Her grandmother would hand her one handful of rice, dried fish the size of two fingers, and spicy dipping sauce (jew) to eat alongside the rice.
This was a typical meal for my mom at that age. She even said that she would get full of this meal and it was one of her favorites.
Due to the extreme poverty in Laos, most of their meals consisted of rice as the main course. Any form of meat or dipping sauces were added bonuses to their meal. They would always eat more rice while conserving meat as best they could.
Not for the faint of heart: Other fun things my mom did with her friends at that time was catch Cicadas. In America, we would only see these ever 13 years or so. In Laos, the loud buzzing bugs would appear every year.
They would play games catching the bugs, or even collected them to eat as a special treat. The way they would catch these bugs would be with a stick they covered in bubble gum, that was attached to a longer stick. They’d then reach out and try to basically fish for the flying cicadas and have them stick to the bubble gum. Then they would just collect them in a little box they had been carrying.
This odd fishing game was actually a very successful process. They would have handfuls of cicadas in just a few hours.
After they would catch a bunch of cicadas, they would pick premature mangoes. Premature mangoes are very sour and crunchy at this stage, and then they would crush the cicadas and mangoes together with other spices to make a sour crunchy snack.
(My mother said she wouldn’t be able to eat this meal today, but it was very normal to do as a child in Laos.)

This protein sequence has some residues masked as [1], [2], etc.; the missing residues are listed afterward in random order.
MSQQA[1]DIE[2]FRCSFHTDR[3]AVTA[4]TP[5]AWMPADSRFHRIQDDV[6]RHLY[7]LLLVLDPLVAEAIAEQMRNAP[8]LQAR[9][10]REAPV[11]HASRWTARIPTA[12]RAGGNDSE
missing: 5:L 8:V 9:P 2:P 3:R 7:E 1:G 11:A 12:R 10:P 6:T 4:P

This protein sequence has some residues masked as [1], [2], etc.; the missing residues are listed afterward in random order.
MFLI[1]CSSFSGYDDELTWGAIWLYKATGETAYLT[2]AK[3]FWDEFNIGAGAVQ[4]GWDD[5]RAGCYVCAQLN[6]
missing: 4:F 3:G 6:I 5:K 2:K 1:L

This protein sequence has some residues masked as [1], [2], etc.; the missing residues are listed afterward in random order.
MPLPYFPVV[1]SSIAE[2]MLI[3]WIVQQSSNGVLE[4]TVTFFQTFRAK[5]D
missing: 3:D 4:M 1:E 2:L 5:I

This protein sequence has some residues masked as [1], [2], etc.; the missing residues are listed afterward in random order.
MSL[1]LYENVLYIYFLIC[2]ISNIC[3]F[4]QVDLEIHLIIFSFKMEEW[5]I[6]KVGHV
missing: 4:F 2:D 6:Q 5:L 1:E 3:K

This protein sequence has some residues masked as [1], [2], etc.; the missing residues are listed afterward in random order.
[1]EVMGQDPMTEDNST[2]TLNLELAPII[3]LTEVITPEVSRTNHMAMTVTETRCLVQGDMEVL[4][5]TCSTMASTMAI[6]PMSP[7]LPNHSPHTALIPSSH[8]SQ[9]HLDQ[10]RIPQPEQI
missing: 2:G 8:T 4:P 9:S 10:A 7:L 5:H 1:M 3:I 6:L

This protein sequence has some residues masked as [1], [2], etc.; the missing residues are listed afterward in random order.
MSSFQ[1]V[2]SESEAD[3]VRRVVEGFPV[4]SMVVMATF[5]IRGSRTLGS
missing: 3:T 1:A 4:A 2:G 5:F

Interestingly, when she had friends come over, she wouldn’t have a large variety of snacks for her friends. Instead, the way that they would host for their friends would be to boil a big pot of water with a very potent leaf found in Lao, called “bie thuei.”
Since they didn’t have tea where they were from, it was the closest thing they could get. It had a very lovely aroma, and it was something she could share with her friends.
Some games she played with her friends were just kind of made up along the way. They would play with marbles, rubber bands, and tennis balls. Anything they could find, they were able to invent a new game.
(Surprisingly, these games were very similar to games we have in America. When she explained to me how they played with a tennis ball and chopsticks, it reminded me of Jacks. See below.)
They did lots of things that are very similar to American sport like gymnastics, but they had no idea that they were doing these sports.
My mom explained how they would grab a stick, hold it up really high, and would see who could jump over them without touching the stick.
She giggled at how good they were at jumping really high.
Communist have taken over Laos.
Within the neighborhood that my mom lived in, everyone knew each other. They were all friends and visited each other often. Some of the girls in the neighborhood started practicing doing traditional dances (fawn) together to enter into competitions at events.
My mom didn’t like to dance, and she hated it when they would come over to get her to join them in their practice sessions.
It wasn’t until her attempt to leave her homeland that everything would change…
Ironically, it would be because of her traditional dancing (fawn) that would allow her to make it into America.
Editing Credits: Angelina